This is a question I've received a surprisingly high number of times in my priesthood. When you start to talk about making the sanctuary of a Church look like more than a used carpet sale room, some raise the question - "If the Church is for helping the poor, why not sell all that stuff, like Jesus said, and give it to the poor?"
Two comments about that:
1) My friend, Fr. Jonathan Meyer, had his Church broken into a year ago. The thieves were hoping to get the collection money, but ended up taking all of the chalices, a nice monstrance, and some ciboria. They tried to take them to a pawn shop to get some money for them and they pulled in a whopping 14 dollars for the items. Candlesticks, monstrances, chalices, etc. that look expensive are, at best, PLATED in gold, which means there is a microscopically small layer of gold on them. Apart from that layer of gold, which it costs more to remove from the metal than the removed gold is worth, the items are worth nothing to people. No one is looking for monstrances for their home or work, and obviously Churches aren't buying monstrances or chalices on the black market.
2) A couple of years ago, the government passed a gigantic spending stimulus and I kept hearing the totals for the bill hovering around 900 billion dollars. A big part of the bill was to return money to people for spending to help stimulate businesses. I kept thinking about how much money that would translate to me getting, but when I got my check and it was 400 dollars it made me realize how many people there are in our country. I was grateful to God for another 400 dollars, but it just didn't seem to fit the magnitude of the overall total I heard floating around.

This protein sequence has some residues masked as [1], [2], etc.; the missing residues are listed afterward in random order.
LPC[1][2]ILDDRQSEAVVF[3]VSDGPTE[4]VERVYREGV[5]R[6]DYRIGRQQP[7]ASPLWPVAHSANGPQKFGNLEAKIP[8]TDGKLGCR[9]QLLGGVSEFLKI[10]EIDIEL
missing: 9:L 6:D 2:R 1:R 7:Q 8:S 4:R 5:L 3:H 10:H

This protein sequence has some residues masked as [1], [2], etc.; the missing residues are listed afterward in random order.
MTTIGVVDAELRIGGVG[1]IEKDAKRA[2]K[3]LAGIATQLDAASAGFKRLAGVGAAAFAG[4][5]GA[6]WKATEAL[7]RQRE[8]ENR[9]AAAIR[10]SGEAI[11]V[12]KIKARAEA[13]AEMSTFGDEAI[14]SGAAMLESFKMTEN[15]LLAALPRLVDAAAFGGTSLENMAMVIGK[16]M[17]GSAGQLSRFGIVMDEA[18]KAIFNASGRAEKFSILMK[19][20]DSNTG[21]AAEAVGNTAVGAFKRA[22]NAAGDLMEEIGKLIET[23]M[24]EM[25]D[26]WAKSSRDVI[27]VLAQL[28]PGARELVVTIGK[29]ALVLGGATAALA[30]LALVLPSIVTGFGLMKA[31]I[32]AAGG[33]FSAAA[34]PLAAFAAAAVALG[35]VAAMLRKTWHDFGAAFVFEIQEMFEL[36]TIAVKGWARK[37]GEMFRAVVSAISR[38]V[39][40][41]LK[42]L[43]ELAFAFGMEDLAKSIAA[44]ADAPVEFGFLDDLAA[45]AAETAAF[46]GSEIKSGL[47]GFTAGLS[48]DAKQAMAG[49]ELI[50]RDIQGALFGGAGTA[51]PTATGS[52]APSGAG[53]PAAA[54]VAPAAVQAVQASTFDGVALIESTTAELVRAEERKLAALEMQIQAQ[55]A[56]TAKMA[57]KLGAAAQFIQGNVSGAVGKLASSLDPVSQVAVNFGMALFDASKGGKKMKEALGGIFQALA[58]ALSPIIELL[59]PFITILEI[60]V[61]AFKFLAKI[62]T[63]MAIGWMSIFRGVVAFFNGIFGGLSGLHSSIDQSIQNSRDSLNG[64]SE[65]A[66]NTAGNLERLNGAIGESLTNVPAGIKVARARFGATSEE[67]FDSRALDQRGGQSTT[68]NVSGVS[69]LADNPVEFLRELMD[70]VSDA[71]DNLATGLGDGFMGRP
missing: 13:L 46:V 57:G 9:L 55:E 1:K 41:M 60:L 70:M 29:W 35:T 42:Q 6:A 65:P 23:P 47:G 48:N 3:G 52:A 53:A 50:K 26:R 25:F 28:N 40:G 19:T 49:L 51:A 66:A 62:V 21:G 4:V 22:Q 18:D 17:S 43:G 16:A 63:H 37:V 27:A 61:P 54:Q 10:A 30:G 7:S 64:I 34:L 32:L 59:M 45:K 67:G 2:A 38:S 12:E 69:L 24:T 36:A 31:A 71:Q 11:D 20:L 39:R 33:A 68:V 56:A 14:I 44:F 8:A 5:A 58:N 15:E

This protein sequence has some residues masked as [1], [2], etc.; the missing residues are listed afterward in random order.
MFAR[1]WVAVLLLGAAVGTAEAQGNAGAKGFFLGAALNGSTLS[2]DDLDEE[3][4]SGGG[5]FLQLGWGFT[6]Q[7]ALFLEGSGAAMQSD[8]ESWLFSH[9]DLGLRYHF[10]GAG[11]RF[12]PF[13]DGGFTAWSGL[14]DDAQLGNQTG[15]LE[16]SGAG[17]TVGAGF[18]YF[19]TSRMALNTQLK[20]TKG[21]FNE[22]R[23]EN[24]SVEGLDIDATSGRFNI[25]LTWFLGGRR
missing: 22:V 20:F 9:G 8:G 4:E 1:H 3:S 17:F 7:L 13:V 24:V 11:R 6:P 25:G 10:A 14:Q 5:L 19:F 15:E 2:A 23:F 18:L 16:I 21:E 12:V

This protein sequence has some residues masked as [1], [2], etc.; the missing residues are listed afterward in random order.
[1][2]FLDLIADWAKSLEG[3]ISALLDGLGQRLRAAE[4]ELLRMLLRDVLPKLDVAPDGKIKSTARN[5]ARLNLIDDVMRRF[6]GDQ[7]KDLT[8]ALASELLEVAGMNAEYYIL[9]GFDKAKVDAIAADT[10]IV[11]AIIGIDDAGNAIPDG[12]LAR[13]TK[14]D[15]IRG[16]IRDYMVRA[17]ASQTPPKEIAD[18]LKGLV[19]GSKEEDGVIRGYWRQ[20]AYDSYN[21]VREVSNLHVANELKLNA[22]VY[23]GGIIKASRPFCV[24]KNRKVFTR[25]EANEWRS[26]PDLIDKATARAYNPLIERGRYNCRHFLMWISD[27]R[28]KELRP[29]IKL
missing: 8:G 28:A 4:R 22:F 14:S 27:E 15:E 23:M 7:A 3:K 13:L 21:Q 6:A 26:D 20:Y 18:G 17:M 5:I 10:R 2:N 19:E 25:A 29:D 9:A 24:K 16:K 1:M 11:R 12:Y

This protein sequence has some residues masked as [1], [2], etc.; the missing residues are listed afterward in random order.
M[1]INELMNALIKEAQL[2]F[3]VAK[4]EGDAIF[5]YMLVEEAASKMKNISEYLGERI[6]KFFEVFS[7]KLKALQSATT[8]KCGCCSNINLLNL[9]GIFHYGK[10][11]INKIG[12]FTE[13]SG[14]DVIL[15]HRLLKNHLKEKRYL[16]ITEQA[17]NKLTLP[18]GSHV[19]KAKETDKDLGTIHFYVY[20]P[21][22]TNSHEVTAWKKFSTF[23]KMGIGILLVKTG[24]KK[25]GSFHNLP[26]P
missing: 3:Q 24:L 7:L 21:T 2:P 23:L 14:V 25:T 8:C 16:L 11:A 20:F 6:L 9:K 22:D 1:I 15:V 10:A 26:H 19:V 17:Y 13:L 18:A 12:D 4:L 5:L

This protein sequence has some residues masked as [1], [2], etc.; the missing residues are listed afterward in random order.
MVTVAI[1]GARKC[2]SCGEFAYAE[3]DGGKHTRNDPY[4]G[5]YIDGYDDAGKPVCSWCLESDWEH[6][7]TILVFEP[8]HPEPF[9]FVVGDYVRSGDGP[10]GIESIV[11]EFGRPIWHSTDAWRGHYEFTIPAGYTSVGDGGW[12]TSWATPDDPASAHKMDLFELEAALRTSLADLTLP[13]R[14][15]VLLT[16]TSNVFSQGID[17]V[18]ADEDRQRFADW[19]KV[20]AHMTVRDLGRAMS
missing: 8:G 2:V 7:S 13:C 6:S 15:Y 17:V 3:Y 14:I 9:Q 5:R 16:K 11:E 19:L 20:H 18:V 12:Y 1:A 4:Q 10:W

So, let's pretend that the Church has a gigantic yard sale. Let us also pretend that someone actually WANTS the stuff the Church is selling. Let's pretend that outside the Church there is actually a demand for monstrances, candlesticks, chalices, and buildings. Let's pretend someone would actually pay one tenth of what St. Peter's Basilica is worth, let's pretend that all of the stuff the Church owns besides the artwork (probably the only thing that would actually fetch a remotely fair price at the "Catholic Church Yard Sale")... you see where I'm going here. Now divide the profits of the yard sale by 6 billion. What does that work out to? I would venture to say that the Church yard sale profit divided by the number of people in the world would work out to be a few dollars per person. What good would it do for people after they took their money from the Church and bought a few candy bars?
The fact is that our Churches are, as one author put it, living and real homilies; they convey truths to people through a simple but important beauty. The proclamation to the Truth that the real artifacts of the Church make to believer and unbeliever alike is infinitely more important than what those items could fetch on the market with the profits split among all the poor.
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